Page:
Daughters of Rome

Written by Kate Quinn

387 pages

Review by Emma Harrison

 

From the moment I picked up this novel I was swept up into the world of Ancient Rome. Set in the year 69 A.D. after Emperor Nero’s death, I was captivated by the Year of Four Emperors, a time of chaos in the once grand empire.

After Nero dies the Roman Empire is up for grabs. A bloody coup interrupts the lives of two sisters, Cornelia and Marcella, and now they must navigate the turbulent waters disturbing their previously settled world. Cornelia is a grand Roman wife, and her ambitions are centered around her husband since she has a Lady MacBeth-like quest to become Empress. Marcella is not a social butterfly and she doesn’t have social ambitions like her sister. As blood spills around them, both ladies, and their two female cousins, must make their way in this unsettled world.

I appreciate the fact that this story is told from the point of view of the women. Instead of the women being presented as adornments for the men, in this story the men serve as the backdrop and the women remain the focus. I can’t comment on the accuracy of the history of the era because I know little about Ancient Rome, but the events seemed believable to me as I read. Otherwise, I found this novel to be an inclusive trip into a time that helped set the course for everything that came after it.

Kate Quinn is also the author of the national bestseller¬†Mistress of Rome, which I had previously read and enjoyed.¬†Daughters of Rome¬†serves as a good prequel for that first novel. Quinn’s knowledge of Ancient Rome is obvious, and I’m thankful that she has shared her love of the era through her stories. I’m looking forward to reading her third book, which will also be set in Ancient Rome.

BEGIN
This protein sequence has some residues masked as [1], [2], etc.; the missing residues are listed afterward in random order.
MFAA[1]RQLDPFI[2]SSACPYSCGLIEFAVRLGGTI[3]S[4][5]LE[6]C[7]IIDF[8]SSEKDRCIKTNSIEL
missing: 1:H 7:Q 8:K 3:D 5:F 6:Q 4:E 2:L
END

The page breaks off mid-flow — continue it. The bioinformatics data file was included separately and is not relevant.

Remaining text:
______________________________________________________________

Emma Harrison is a writer who is starting a blog reviewing books, movies, television, and anything else that needs reviewing. Look for her blog coming soon.

About Copperfield

Since 2000, The Copperfield Review has been known as a leading market for historical fiction. Copperfield was named one of the top sites for new writers by Writer's Digest and it is the winner of the Books and Authors Award for Literary Excellence. We publish historical fiction as well as nonfiction, poetry, reviews, and interviews.
This entry was posted in Reviews and tagged , , . Bookmark the permalink.

Comments are closed.